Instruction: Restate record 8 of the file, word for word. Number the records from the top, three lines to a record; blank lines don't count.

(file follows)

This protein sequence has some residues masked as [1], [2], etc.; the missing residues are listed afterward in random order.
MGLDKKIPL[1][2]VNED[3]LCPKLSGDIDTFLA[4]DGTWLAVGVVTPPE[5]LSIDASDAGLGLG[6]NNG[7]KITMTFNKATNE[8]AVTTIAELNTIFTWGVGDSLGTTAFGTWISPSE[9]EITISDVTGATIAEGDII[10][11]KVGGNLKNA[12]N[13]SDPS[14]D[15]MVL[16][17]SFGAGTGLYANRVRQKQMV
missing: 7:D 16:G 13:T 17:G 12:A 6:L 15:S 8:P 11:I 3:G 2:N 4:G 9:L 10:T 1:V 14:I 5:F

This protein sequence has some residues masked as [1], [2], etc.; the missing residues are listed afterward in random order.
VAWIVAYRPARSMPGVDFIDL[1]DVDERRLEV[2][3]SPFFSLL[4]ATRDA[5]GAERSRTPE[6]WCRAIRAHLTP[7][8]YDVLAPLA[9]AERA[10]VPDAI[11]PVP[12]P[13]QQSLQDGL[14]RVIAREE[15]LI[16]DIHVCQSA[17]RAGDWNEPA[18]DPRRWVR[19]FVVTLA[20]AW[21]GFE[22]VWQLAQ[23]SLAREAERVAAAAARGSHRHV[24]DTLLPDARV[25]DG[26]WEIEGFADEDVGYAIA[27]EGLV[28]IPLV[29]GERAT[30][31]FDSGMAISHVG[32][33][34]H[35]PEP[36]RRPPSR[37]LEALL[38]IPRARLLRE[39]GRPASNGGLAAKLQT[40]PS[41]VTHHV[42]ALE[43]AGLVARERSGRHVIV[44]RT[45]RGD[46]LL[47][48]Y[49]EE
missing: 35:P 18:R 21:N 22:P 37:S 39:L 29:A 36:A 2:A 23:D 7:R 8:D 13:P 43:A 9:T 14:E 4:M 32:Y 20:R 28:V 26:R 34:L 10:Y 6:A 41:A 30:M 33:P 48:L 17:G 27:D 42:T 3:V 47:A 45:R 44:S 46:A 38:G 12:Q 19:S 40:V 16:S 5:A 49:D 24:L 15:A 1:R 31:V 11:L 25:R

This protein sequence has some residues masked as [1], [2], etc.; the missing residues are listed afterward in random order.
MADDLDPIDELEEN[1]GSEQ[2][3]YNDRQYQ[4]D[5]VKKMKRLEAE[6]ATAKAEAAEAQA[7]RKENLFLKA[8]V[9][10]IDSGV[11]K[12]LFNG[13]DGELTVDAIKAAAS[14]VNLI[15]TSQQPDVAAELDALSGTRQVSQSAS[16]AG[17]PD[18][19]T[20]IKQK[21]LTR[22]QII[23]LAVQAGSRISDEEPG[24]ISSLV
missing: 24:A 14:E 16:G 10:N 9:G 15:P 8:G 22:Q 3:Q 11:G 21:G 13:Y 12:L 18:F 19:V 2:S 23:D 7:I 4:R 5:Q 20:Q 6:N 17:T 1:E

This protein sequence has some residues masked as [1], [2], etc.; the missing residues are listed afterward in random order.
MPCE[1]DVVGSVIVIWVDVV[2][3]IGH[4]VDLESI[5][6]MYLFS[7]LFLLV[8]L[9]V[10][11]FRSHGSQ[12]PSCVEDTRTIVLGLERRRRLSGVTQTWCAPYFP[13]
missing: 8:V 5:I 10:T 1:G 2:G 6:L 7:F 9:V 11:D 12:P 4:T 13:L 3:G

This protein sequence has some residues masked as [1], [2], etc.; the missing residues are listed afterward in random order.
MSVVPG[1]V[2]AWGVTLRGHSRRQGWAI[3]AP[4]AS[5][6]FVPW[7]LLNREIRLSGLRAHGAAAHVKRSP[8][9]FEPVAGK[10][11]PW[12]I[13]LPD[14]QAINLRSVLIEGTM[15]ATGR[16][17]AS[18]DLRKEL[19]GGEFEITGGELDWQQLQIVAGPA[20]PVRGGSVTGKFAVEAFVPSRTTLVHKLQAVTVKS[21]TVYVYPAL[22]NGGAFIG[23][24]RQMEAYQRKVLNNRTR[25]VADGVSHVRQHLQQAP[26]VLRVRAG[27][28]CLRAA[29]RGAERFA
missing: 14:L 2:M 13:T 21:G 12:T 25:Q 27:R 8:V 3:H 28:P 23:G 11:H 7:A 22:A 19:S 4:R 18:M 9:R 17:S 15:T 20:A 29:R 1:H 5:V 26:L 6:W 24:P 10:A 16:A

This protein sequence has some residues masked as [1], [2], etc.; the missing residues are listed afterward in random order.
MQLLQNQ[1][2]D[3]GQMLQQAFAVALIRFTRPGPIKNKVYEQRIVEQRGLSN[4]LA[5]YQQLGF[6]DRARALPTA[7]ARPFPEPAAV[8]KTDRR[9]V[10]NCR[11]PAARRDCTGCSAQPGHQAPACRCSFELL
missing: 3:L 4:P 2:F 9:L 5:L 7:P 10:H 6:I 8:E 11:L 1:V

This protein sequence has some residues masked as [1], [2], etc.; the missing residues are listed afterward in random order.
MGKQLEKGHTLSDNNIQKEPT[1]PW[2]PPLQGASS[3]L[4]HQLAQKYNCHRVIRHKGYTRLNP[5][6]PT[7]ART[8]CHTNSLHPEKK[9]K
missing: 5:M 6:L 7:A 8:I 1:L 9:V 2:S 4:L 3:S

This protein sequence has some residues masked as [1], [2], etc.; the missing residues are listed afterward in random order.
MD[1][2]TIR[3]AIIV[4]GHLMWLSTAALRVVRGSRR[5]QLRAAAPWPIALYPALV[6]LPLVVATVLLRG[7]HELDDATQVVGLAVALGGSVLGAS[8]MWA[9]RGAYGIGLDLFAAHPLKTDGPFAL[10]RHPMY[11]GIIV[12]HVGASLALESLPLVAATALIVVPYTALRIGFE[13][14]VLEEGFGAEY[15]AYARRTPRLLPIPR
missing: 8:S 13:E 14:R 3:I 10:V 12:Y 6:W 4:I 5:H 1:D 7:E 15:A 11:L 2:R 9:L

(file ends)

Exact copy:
This protein sequence has some residues masked as [1], [2], etc.; the missing residues are listed afterward in random order.
MD[1][2]TIR[3]AIIV[4]GHLMWLSTAALRVVRGSRR[5]QLRAAAPWPIALYPALV[6]LPLVVATVLLRG[7]HELDDATQVVGLAVALGGSVLGAS[8]MWA[9]RGAYGIGLDLFAAHPLKTDGPFAL[10]RHPMY[11]GIIV[12]HVGASLALESLPLVAATALIVVPYTALRIGFE[13][14]VLEEGFGAEY[15]AYARRTPRLLPIPR
missing: 8:S 13:E 14:R 3:I 10:V 12:Y 6:W 4:I 5:H 1:D 7:E 15:A 11:L 2:R 9:L